If I had read the other stories first, with all those deaths and separations, Moggadeet's fate would have been, by that point, bland. Just another lover separated by the jaws of an impossible communion (told you I was looking to write a trilogy). Another Alan, another Anne. Another Bud, another Dave, another Lorimer. Another Ruth, another another Don. At least Moggadeet and Lilliloo were allowed to enjoy a climax.
Lewis Call has written about people (perhaps like I'm starting to seem) who see a "battle of the sexes" in Tiptree's stories. The battle-of-the-sexes approach points to two unavoidably negative themes: 1) humans are slaves to their biology 2) women are doomed to inequality (61). Through Foucault, Call is able to find some hope, arguing that Tiptree's gender conflicts should be understood through the lens of power, especially as it concerns patriarchy. In Foucault, every exchange of power carries with it the possibility of resistance, and with resistance the possibility of freedom. Thus, Call is able help Tiptree transcend the battle, claiming instead that her texts propose a "consensual erotic power," one liberated from heteronormative conventions, one aware of the pain in its pleasure, which can subvert the warped sexuality of patriarchy (83).
(aside) For Call, this patriarchal, unethical sexual power is embodied in the ready-rapist figure like Bud, or in the guy-who-can't-let-women-go like Don; but Tiptree offers another permutation of this warped power: religion. Whether it is Dave the subjugating messiah in "Houston, Houston, Do You Read?" or the Vatican itself in "The Screwfly Solution," religion emerges as a side-effect of dystopic sexuality. Alan says it best when interpreting Barney's note: "This murderous crackpot religion of McWhosis was a symptom, not a cause" (17).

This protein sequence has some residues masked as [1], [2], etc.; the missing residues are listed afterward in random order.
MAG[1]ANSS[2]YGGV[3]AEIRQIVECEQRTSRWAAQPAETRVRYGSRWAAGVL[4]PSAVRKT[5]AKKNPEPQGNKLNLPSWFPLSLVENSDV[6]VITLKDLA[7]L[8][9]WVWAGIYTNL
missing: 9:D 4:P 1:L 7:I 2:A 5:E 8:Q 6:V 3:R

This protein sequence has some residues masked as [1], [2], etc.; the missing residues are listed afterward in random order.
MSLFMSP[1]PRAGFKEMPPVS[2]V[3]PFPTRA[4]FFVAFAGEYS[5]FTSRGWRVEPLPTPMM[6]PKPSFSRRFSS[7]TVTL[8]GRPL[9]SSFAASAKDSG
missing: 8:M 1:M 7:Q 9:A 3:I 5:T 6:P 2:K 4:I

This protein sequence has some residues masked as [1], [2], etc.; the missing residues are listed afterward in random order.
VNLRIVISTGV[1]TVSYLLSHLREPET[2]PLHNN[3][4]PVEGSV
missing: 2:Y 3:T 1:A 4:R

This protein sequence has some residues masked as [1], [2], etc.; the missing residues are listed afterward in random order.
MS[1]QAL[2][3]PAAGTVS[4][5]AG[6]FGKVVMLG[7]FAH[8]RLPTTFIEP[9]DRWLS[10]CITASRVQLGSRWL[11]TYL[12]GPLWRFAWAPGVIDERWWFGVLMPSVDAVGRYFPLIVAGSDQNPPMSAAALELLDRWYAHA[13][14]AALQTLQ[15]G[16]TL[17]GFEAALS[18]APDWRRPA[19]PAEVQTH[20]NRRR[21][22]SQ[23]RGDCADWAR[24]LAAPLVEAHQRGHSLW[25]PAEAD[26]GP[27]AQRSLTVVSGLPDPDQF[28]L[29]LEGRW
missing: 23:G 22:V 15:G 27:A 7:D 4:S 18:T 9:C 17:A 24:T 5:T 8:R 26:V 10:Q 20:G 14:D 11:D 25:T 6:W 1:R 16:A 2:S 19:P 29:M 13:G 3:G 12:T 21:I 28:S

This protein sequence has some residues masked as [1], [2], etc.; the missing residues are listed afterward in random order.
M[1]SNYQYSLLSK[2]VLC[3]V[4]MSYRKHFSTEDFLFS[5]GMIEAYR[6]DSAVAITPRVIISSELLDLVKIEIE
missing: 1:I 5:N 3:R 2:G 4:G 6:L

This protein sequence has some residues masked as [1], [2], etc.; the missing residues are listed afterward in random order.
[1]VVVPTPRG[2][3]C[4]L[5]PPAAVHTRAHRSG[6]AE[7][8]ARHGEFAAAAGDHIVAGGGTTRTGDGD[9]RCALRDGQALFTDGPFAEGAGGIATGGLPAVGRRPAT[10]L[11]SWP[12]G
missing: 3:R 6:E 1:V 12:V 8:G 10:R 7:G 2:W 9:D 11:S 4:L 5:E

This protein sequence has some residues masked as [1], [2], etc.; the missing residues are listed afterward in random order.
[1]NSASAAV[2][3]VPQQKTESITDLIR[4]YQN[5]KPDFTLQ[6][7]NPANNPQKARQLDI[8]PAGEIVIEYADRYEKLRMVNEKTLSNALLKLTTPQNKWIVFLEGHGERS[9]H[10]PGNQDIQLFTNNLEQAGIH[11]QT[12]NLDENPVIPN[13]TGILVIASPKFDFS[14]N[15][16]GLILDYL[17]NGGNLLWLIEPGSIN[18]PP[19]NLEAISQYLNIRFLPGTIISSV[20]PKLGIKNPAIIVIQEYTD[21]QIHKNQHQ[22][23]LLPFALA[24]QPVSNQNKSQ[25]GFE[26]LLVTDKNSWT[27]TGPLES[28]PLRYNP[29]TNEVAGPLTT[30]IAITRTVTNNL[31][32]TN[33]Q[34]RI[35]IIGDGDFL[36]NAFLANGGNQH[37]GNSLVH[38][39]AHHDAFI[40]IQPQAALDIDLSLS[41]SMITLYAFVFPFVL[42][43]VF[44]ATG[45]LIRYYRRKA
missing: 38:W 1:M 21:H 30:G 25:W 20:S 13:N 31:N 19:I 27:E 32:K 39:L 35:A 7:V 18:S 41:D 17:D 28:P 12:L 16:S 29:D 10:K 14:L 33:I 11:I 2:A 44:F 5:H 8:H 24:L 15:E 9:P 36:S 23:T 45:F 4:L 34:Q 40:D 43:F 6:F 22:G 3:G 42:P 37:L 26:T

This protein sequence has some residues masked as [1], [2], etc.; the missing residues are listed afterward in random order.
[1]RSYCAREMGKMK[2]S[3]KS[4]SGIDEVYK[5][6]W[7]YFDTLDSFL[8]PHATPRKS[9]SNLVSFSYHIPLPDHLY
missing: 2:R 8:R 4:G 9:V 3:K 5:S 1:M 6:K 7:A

As helpful as Call's proposal is, particularly in sifting from Triptree a form of liberation sexuality, there exists a gap. It does not matter how many pseudonyms or pronouns one attributes to the author: her characters, at least those in the stories I have named, never break free of the warped sexual powers that be—at least, never as a couple. Ruth and Althea, mother and daughter, escape like fugitives to an alien land only by leaving the men behind (the fruit of a one-night Mayan stand the only male baggage allowed onboard). The women of "Houston" rescue the men only to kill them. Even Alan and Anne, who have found a powerful alternative to patriarchal sex, cannot enjoy it for long. We are told that "A miraculous inner portal of sensuality had slowly opened to them, a liberation into their own secret unsuspected heaven of fully physical bliss" (24). Then, in the same passage, even in the very description of this liberation sexuality, comes a death, a separation, the stroke of Alan's knife. From that moment on, after that brief manifestation of a healthy un-nomrmative sexual ethics, hope and love and union are rendered to pieces.
There certainly is in Tiptree a creative merger of sex and death that is nothing less than a subversive reframing of power. I agree with Call. But simultaneously there is the subversion of the subversion. Radical love is likewise destroyed. It either falls in on itself ("Love is the Plan") or is destroyed by external forces ("Screwfly"—which, I have to say, is a brilliant reworking of the zombie genre).
Does this spell doom? An eternal battle of the sexes? Not necessarily. However, to ignore this secondary subversion would be to ignore that which Tiptree seems intent on making us see. Resistance is often misguided. Ethical sex often implodes. Beds are never shared for long.